It was a very soggy and wet day yesterday. The temperature dropped down in the 40s and stayed that way all day. We are not used to that here, because we live in "sunny" Southern California. But we need the rain, and I welcome the cold weather as well.
Sondra and I had no pressing nor urgent business to attend to, so we went out for a late breakfast. After breakfast, we went to an early matinee. The AMC theater near us has a special rate before noon, with a price of $6 rather than the evening price of $11. We went and watched The Blind Side, with Sandra Bullock and Tim McGraw.
An amazing movie, with emotional and spiritual overtones. It showed the compassionate side of a Christian family, as the well as the dark and ugly side of Christian people who still hold on to petty biases and ungodly prejudices. That is the reality of our world, and it is my task as a faithful believer to stand up to the wrongs of the Christian community at large, to hold high the standard of truth and righteousness.
Yesterday afternoon, I watched a video promo by a humanist named Greg Epstein, author of his new book entitled Good without God. At the end of his one-sided discussion, I was left with the feeling that humanists want all the good that the Bible calls us to be and do, but then they want to take God out of the equation. So, to be blunt, they want society to be good without a basis for good. If I am a humanist, if I am an atheist, if I am an agnostic, why would I want to be good? Where do I get that from?
To be honest, good is a relative term if we leave God out of it. Who then defines it? One person will tell you it is treating others with respect. Another person will tell you it is helping others (which you can do without respecting them). Another will tell you that good is the activity of not hurting others. But who sets the standard for that? Me? You? The guy next door? The lady who sells herself on the street? The teenager selling drugs on the corner? Who?
So, you see, the "good" that some seek is society-based at best and self-serving at worst. That means I, if I were an individual humanist, I get to set my own standard for good. Nobody is in charge of me but me.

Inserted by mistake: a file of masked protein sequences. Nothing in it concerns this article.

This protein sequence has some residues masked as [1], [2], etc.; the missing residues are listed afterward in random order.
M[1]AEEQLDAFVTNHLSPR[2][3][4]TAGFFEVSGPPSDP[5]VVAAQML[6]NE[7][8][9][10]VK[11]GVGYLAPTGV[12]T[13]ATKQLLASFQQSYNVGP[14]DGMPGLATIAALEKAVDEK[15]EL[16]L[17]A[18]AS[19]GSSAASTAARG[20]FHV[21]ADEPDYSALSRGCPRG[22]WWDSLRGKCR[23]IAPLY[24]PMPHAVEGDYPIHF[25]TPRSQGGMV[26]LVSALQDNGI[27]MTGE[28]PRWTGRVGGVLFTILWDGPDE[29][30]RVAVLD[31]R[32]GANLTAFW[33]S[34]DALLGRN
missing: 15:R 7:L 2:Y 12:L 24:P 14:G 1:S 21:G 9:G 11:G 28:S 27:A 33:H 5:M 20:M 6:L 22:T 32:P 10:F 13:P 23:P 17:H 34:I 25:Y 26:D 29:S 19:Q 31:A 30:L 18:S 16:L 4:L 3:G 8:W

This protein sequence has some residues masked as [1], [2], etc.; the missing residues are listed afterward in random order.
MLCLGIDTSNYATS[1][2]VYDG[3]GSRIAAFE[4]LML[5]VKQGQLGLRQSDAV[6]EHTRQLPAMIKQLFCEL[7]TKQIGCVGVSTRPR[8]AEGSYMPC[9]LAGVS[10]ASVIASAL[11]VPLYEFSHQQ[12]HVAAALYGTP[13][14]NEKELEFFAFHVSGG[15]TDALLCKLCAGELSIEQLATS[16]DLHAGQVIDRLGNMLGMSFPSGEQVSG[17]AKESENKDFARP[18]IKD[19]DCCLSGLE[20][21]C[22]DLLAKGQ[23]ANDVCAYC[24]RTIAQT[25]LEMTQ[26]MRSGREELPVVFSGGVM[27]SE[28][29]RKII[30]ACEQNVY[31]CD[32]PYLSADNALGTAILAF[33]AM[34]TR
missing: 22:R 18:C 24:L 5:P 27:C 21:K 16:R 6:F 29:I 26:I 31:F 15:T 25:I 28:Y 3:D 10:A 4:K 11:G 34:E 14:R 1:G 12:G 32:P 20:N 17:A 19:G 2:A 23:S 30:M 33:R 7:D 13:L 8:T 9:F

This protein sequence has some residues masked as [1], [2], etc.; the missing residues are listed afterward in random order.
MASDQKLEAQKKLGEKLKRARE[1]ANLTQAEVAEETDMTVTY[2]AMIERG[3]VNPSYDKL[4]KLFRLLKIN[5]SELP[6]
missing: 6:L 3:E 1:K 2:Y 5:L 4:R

Do I get goodness from within? I think not. I have too many fallible ways on my own. Do I get it from others? I think not. Look at any society left to its own devices without God. Total chaos and anarchy result. That is just human nature. The greed and lust for power takes over. The Bible continues to tell us that there is no one who is "good." Sin has corrupted our nature. We need God.
Why did you even watch that video, then, Galen? I am so glad you asked. Because I have a friend (of the humanist persuasion) that I desperately care about who continues a discussion with me about spiritual things. He, in his own way, asked me to watch that short video. I wonder and want to know about his mindset and thoughts about these deeper things of life, about how he sees things logically and intellectually. To see if he can show me where the Bible is no longer relevant. It's the challenge, and I love a great challenge.
I need to know why there are those who are so anti-religious. Because, to tell you the truth, I am anti-religious too. I am a believer in Jesus Christ, the son of God, the messiah who came and whose birth we celebrate at Christmas. He is the only one who can forgive my sins and rotten nature, and who can give me everlasting life in a holy place called heaven. And so, it is about Jesus and not about a religion. Jesus came not to establish a religion but to bring us back into relationship with an awesome Father in heaven who cares for his own. I am one of God's children through faith, and I want that to be the joy of others as well.
That is why I am anti-religious! I am pro-Jesus! I don't want to be good, I want to be righteous. You can't be righteous without God.